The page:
You claim “leftists” don’t care how much anything costs but can’t refute the first example where “leftists” are fighting for a cheaper (in the short and long term) and more appropriate plan than the self-declared fiscally responsible “right”, who don’t mind putting you on the hook for a few decades to pay for something the city doesn’t need.

            There’s an old saying for situations like these: put up or shut up.

          • vampchick21

            Translation, you got nothing.

          • Pseudanko

            If incompetence, elitism and failure are left-wing traits, then Rob Ford must be somewhere way to the left of Che Guevara.

        • tyrannosaurus_rek

          Tell me, which “side” has been arguing for the cheaper-in-every-sense Scarborough LRT (fully paid for by the province), and which for the hideously expensive subway-for-the-sake-of-a-subway (paid for with tax hikes against Torontonians)?

    • Naseem

      And on inflation adjusted terms, spending has gone down. It’s undeniable yet these leftist creeps repeat their lies over and over.

      • laurie66bay

        Truth means nothing to them. Lies are just a tool.

        • Pseudanko

          You realise you’re defending a sef-confessed liar, right? A guy who has been caught lying in every public pronouncement he’s made for over a year. That this comment applies to him more completely than any other Canadian politician in history. And that includes Brian Mulroney, an extremely low threshold. Talk about idiocy…

          • tyrannosaurus_rek

            It’s only wrong when someone on the left does it, duh.

  • tyrannosaurus_rek

    Maybe you should have read beyond the second annotation.

    • vampchick21

      Too many words he didn’t understand.

    • Stephen Smash Badger Baker

      Ya, when it’s clearly a slanderous piece of misinformation I don’t give the author the time of day. I went a couple past and it is just rhetoric, Nothing newsworthy or factual. but thanks!

      • tyrannosaurus_rek

        As long as you’re content to look the fool.

      • vampchick21

        And thus sums up the thought process of the venerable Ford Nation. Surprised? I’m not.

      • Pseudanko

        That’s a pretty succint description of Ford’s speech, and his entire platform – slanderous… misinformation… rhetoric… nothing newsworthy or factual.

        • Stephen Smash Badger Baker

          Thanks pseudo-intellect, you really flipped that on me.

          • Pseudanko

            No trouble zero-intellect, you make it so easy.

          • Stephen Smash Badger Baker

            Oh, you have ZERO intellect :). Sorry bud! My bad.

  • wendysmithtoronto

    Well done Torontoist. I propose a button / t-shirt / poster campaign with a picture of Ford and the word LIAR in huge Helvetica type across his face. Or what about a ROBFORDisaLIAR campaign, with flyers distributed at his public appearances detailing his lies at earlier events? (These campaigns most effective, I think, if NOT connected to any particular mayoral candidate, but simply run as a public information service.)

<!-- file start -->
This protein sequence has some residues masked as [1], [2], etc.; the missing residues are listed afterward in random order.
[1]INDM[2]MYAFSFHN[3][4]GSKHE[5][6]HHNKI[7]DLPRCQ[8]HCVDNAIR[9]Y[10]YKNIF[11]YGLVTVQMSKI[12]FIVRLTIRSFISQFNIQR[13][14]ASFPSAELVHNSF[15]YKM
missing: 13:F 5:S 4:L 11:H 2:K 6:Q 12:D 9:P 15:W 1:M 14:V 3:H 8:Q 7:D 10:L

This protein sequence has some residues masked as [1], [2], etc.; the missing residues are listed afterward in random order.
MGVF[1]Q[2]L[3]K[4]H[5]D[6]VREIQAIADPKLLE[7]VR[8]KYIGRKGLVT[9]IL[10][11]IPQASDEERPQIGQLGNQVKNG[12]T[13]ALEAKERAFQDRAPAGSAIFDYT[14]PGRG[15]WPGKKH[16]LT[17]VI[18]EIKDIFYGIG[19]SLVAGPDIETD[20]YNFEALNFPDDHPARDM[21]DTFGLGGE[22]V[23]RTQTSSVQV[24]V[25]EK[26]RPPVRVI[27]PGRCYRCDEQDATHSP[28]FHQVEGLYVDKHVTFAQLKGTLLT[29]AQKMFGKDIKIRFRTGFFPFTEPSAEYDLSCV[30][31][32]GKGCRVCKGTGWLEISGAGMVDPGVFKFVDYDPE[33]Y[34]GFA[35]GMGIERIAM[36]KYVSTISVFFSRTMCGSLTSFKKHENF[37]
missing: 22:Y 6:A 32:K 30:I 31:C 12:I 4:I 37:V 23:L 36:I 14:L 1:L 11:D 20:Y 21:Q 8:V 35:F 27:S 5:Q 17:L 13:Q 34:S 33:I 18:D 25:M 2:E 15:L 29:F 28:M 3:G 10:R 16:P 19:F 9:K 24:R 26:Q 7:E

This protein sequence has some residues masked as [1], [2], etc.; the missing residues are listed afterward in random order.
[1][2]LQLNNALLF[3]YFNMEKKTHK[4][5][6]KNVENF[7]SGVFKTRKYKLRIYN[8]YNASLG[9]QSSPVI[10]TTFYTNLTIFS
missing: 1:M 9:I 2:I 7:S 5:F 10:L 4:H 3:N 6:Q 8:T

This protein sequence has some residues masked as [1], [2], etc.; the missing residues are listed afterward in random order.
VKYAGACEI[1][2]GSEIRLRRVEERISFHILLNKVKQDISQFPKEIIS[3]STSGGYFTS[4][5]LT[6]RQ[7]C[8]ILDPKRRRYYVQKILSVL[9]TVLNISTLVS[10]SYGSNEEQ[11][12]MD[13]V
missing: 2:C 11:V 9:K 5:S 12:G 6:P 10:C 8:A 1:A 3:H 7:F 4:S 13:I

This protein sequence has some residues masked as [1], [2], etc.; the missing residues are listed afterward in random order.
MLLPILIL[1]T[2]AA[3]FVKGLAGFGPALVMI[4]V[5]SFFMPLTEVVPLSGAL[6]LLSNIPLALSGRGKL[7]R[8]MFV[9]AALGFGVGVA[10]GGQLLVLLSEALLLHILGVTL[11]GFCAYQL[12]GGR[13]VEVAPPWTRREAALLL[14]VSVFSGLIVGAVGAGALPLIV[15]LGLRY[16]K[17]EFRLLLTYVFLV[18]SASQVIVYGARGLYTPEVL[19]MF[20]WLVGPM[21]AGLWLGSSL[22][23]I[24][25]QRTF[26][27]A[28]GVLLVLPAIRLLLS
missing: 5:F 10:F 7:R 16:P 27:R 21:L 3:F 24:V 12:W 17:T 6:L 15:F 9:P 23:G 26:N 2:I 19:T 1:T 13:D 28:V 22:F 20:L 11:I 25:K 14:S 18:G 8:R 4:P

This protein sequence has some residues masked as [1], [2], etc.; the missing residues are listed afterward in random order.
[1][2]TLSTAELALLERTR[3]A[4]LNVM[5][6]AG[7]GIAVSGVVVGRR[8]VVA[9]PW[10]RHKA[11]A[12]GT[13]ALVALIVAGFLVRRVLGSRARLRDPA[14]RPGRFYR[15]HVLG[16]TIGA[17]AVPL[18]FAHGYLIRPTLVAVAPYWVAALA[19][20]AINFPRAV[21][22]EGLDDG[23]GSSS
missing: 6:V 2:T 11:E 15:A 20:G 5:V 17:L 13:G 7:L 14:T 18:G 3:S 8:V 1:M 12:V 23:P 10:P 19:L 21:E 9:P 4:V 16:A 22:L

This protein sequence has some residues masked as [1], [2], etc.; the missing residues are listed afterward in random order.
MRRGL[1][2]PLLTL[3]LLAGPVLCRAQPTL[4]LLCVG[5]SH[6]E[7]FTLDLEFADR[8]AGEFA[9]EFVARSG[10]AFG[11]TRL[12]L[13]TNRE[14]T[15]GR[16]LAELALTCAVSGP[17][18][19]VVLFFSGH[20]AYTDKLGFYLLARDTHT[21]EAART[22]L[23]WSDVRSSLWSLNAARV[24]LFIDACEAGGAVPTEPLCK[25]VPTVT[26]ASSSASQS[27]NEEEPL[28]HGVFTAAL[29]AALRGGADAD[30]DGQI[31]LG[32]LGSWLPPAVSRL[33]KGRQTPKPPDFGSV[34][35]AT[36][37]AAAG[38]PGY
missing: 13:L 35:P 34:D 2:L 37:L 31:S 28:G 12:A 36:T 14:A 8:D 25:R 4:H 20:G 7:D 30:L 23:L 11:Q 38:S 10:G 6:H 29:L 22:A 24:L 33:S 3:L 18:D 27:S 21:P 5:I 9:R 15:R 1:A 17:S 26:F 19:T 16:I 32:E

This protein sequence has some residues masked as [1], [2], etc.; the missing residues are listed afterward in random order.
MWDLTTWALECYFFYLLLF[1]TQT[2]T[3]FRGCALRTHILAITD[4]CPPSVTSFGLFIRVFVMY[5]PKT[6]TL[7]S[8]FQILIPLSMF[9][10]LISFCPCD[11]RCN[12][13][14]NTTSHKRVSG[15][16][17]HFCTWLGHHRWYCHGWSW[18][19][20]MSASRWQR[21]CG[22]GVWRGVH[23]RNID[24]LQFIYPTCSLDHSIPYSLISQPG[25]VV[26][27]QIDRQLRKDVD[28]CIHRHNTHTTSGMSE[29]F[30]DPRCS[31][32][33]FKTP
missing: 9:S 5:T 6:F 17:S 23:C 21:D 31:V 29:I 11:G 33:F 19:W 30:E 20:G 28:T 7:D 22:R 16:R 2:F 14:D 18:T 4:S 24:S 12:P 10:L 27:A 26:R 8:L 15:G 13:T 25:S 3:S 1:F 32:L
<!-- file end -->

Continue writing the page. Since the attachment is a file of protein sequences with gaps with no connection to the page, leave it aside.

• grinning dog

    I like the sound of that, “After the Ford Era”.

    In a couple of years we’re going to look back at 2010 to 2014 and say, “Remember when Rob Ford was mayor and his asshole brother pretended to run the city? Wow, that was a crazy fucking time.”

  • CaligulaJones

    Shhh. Poor bashing is only bad when rich people do it. When hipsters do it, its ironic. Or something.

    • dsmithhfx

      Last I checked, Rob Ford ain’t poor.

      • CaligulaJones

        Last time I checked, “trailer park” is used mostly in the pejorative sense, which is bashing the poor. Ford’s wealth is irrelevant to the subject. Alex’s use of it is.

        But thanks for playing.

        • dsmithhfx

          If you’ve ever heard Rob Ford railing in Council against funding services for the poor…

          Um, never mind.

          • CaligulaJones

            I’ve heard Rob Ford railing in Council against funding PRETTY MUCH EVERYTHING.

            Still, I don’t get how Rob Ford’s being rich allows the Alexes of this world to, as anon would have it, backhand poor folks.

            Or is the hypocrisy of the progressives/liberals/left, who on one hand use the poor for cannon-fodder for their politics, and on the other make fun of people in trailer parks, confusing you?

          • tyrannosaurus_rek

            Why don’t you ask Alex (or The Alexes) what he or she meant instead of taking Anon’s word for it and running off?

            The conservatives/right are pretty hypocritical when it comes to the poor too, scapegoating them for crime (and pretty much all of society’s ills), then pushing legislation to further marginalize and punish them for being poor.

          • CaligulaJones

            Because Alex and anon haven’t been back, and I was answering dsmithhfx?

          • vampchick21

            I thought it more along the lines of Trailer Park Boys instead of actual trailer parks.

          • CaligulaJones

            …and the manager there wasn’t exactly a paragon of virtue or intelligence, was he?

          • vampchick21


          • CaligulaJones

            Well, I think it would be hard to differentiate the dig at RF from a dig at trailer park denizens in general, but I’ll concede the point, until Alex gets back.

            I see where people could get the picture, though:

            Mr. Lahey:
            Who is this park, or even in the whole world, doesn’t have problems? Who
            doesn’t have a drink too many times once in a while and maybe even
            winds up passed out in their own driveway, pissing themselves? Who